A victim twice over

APPEAL’s Matt Foot recounts the shocking story of Sam Hallam who was denied compensation for his seven years wrongfully imprisoned

Most people think that when a person has gone to prison when they shouldn’t have, that they will receive compensation when their conviction is finally overturned. However a most brutal law introduced in 2014 has meant the vast majority don’t get a penny.


The legal test in the Criminal Justice Act, section 133 (1ZA), introduced by the Coalition government in 2014, states that compensation is only available if the new or newly discovered fact that led to the conviction being quashed shows ‘beyond reasonable doubt’ that the person did not commit the offence.


During the parliamentary debate about the test, the late Jack Dromey MP said: ‘I stress again that the essence of our argument, and that supported by all parties and crossbenchers in the other place, is that an individual is innocent until proved guilty. We see no good reason why a victim of a miscarriage of justice should suffer a “beyond reasonable doubt” test.’


Labour’s Baroness Helena Kennedy, speaking in the other place, told peers that to ask people to prove their innocence beyond reasonable doubt was ‘an affront to our system of law’. ‘It is very difficult for people to prove that they are innocent beyond reasonable doubt: “Prove that you didn’t kill your baby; prove that you didn’t leave a bomb in the pub”,’ the human rights lawyer said.


The protestations of Dromey, Kennedy and others were ignored and as a result hardly anyone today gets compensation. From 2017 to 2022, of the 346 applications for compensation by miscarriage of justice victims, only 13 were granted – less than 4%. Innocent people who have spent many years in prison have been left destitute. One such case is that of Sam Hallam.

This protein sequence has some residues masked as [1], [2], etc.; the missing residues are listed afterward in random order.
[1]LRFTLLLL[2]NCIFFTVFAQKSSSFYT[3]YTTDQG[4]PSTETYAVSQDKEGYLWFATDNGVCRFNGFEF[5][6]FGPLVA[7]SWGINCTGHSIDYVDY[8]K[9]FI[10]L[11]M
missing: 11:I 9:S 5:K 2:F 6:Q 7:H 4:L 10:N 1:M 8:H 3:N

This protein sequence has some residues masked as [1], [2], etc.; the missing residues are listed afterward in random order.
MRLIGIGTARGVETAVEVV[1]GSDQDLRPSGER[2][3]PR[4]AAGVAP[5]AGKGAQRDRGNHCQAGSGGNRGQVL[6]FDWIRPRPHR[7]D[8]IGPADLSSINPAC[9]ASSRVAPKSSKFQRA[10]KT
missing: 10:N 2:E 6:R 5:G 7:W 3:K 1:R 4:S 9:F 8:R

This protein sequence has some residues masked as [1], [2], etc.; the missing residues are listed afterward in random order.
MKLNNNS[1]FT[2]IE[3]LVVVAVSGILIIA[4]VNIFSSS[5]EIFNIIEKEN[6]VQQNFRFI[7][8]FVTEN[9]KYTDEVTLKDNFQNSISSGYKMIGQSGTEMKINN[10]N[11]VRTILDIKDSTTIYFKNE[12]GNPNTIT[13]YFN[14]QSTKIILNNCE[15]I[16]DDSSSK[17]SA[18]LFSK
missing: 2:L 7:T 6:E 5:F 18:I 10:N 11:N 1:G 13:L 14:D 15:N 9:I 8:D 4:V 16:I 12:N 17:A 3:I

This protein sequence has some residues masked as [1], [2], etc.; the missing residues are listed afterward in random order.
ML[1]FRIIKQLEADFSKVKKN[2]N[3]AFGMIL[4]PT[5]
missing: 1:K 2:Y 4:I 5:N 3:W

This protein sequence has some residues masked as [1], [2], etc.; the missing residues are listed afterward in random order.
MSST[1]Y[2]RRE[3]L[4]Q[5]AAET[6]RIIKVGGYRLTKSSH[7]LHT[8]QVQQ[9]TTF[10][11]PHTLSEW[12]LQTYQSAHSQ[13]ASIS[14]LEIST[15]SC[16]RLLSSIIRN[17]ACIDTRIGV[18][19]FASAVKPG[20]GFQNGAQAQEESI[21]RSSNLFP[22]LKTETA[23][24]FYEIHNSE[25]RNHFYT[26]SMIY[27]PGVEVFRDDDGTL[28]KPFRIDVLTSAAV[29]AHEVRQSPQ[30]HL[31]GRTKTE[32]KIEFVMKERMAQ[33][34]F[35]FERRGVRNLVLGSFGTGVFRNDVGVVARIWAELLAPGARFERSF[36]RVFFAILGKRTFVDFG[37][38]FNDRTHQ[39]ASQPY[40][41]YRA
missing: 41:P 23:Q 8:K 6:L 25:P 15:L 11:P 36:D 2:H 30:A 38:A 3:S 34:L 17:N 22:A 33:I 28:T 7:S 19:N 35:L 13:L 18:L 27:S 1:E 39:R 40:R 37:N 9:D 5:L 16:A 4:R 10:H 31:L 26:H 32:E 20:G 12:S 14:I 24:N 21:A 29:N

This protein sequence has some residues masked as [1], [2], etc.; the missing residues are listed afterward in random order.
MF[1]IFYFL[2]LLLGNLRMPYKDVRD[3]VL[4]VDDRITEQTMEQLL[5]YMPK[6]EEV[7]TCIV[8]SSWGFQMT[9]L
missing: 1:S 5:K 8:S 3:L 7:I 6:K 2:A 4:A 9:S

‘Someone to Blame’


On 17 May 2012 Sam Hallam walked out of the Court of Appeal a free man. Champagne bottles popped as a raucous crowd celebrated his release. Sam had been in prison since 2004, when just 17. Prior to his imprisonment he had never been to court. In 2005 he found himself giving evidence at the Old Bailey on a murder charge. He was convicted and sentenced to a minimum of 12 years.


The murder took place on Old Street, just on the outskirts of the City of London. A young group of locals had gone there from Hoxton to attend a fight. Twenty one year old trainee chef, Essayas Kassahun, tried to intervene but was stabbed and later died.


The evidence against Sam was weak. Two people identified him, but they did so inconsistently. The first witness initially said she had seen a black male hit the deceased with a baseball bat, within a group. She later identified Sam as ‘part of the group that attacked Essayas who had with him a baseball bat’. At trial she said: ‘I saw someone who looked like him’ and, ‘I was looking for someone to blame’. The second witness did not mention seeing Sam in his initial statement even though he knew him. Only after speaking with the first witness did he mention Sam. He initially described a white boy with blondish hair having a baseball bat. Sam had brown hair. The second witness at trial resiled from his identification, but was treated as a hostile witness to elicit his identification.